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Article
Legal Realism, Common Courtesy, and Hypocrisy
College of Law Faculty Scholarship
  • Keith J. Bybee, Syracuse University, College of Law
Document Type
Article
Date
1-1-2005
Keywords
  • Judicial decisionmaking,
  • politics,
  • culture,
  • courtesy,
  • hypocrisy
Description/Abstract
In the United States, courts are publicly defined by their distance from politics. Politics is said to be a matter of interest, competition, and compromise. Law, by contrast, is said to be a matter of principle and impartial reason. This distinction between courts and politics, though common, is also commonly doubted - and this raises difficult questions. How can the courts at once be in politics yet not be of politics? If the judiciary is mired in politics, how can one be sure that all the talk of law is not just mummery designed to disguise the pursuit of partisan interests? In one sense, an ambivalent public understanding of the courts and suspicions of judicial hypocrisy pose a threat to judicial and democratic legitimacy. Yet, in another sense, public ambivalence and suspected hypocrisy may actually open up space for the exercise of legal power. I illustrate and critique the enabling capacities of ambivalence and hypocrisy by drawing an analogy to common courtesy.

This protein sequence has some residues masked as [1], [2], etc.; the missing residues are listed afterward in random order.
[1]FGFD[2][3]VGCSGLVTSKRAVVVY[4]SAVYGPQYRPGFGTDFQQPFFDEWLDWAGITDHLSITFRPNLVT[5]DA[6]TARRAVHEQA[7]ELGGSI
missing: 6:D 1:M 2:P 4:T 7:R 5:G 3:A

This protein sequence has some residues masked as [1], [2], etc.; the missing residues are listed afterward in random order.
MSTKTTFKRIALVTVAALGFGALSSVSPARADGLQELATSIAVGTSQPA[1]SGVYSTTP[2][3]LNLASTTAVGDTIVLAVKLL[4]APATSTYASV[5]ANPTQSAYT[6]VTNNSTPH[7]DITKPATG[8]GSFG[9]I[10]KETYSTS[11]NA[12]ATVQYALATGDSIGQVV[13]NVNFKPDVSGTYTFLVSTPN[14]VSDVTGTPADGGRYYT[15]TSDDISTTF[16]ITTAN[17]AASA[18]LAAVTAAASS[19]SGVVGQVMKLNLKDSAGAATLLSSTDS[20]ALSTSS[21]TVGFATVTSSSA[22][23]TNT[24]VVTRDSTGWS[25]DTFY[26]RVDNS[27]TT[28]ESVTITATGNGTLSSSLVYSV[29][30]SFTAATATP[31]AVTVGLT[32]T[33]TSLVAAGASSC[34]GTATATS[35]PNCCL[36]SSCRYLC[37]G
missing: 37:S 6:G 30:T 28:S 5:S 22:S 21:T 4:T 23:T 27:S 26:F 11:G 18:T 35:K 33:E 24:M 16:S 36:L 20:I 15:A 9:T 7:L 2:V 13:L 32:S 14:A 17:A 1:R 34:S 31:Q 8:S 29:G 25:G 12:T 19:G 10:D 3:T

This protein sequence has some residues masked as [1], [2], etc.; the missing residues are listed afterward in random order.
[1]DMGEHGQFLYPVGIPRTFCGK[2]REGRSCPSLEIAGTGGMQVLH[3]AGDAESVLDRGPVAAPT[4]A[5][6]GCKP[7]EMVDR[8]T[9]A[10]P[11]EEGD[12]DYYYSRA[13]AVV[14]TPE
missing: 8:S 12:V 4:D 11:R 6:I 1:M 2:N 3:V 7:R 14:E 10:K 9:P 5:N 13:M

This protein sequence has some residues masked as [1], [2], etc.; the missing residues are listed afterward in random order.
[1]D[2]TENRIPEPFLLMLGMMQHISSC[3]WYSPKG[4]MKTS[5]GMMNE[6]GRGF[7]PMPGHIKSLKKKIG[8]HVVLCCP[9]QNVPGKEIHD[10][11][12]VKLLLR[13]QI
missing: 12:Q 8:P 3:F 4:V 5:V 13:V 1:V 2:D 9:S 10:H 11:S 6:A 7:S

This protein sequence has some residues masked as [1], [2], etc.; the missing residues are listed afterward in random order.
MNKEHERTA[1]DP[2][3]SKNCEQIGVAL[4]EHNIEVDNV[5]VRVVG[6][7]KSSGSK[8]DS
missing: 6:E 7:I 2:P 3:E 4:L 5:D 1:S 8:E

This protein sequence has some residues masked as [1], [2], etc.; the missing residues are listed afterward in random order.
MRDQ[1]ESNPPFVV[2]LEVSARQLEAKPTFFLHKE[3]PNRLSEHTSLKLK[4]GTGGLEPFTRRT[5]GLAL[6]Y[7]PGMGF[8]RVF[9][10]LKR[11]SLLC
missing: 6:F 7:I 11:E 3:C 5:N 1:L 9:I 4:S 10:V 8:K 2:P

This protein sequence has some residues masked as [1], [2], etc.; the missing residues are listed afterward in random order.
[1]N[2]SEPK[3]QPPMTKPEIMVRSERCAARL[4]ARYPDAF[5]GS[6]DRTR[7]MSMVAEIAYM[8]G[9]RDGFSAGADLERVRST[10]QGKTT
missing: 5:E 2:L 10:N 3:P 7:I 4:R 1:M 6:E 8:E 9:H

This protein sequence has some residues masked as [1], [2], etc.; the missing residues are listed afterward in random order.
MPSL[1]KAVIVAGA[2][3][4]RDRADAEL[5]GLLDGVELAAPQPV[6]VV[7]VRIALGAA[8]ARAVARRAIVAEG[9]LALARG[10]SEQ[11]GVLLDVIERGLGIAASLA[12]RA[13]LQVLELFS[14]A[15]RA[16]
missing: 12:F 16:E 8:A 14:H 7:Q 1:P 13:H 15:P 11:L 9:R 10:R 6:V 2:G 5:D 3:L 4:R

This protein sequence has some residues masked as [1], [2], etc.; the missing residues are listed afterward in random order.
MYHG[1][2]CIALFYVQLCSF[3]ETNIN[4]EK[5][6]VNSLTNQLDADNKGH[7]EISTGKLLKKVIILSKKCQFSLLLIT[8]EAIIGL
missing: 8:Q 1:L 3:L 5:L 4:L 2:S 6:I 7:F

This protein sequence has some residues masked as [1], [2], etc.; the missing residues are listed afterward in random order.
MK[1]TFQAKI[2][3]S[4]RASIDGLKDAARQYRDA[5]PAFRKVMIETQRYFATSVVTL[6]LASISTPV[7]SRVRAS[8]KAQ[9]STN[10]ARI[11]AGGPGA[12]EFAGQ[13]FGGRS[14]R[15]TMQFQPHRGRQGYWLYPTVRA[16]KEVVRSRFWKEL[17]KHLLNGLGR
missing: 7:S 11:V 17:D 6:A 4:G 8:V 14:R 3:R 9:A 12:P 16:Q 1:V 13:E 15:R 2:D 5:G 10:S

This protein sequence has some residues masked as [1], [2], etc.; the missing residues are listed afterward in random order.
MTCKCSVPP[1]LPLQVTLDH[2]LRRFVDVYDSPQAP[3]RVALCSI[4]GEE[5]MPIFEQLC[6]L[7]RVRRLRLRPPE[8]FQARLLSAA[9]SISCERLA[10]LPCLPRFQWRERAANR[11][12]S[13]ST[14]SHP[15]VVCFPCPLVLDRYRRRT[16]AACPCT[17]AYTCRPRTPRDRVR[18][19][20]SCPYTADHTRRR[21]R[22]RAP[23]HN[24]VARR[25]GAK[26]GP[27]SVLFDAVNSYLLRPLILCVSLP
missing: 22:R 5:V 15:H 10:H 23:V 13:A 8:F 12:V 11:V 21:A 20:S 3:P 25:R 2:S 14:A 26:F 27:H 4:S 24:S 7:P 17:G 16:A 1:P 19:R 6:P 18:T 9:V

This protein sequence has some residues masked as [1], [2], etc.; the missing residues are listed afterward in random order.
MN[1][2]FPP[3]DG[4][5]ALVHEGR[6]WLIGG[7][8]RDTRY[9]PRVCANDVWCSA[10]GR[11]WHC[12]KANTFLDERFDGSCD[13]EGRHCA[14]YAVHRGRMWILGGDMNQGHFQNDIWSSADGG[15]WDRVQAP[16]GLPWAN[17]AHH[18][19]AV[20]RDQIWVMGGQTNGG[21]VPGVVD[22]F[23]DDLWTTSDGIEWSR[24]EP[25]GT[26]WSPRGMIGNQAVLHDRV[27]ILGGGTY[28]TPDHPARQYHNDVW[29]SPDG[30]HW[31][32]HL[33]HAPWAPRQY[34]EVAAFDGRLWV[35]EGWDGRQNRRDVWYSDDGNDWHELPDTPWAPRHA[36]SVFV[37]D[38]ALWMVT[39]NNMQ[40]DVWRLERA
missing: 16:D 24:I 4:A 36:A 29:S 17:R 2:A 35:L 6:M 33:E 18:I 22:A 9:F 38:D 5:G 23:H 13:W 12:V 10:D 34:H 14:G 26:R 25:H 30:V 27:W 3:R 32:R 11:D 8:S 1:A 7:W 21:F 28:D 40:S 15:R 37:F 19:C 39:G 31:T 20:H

Source
Metadata from SSRN
Citation Information
Bybee, Keith J., Legal Realism, Common Courtesy, and Hypocrisy. Law, Culture, and the Humanities, vol. 1, pp. 75-102.
Creative Commons License
Creative Commons Attribution 3.0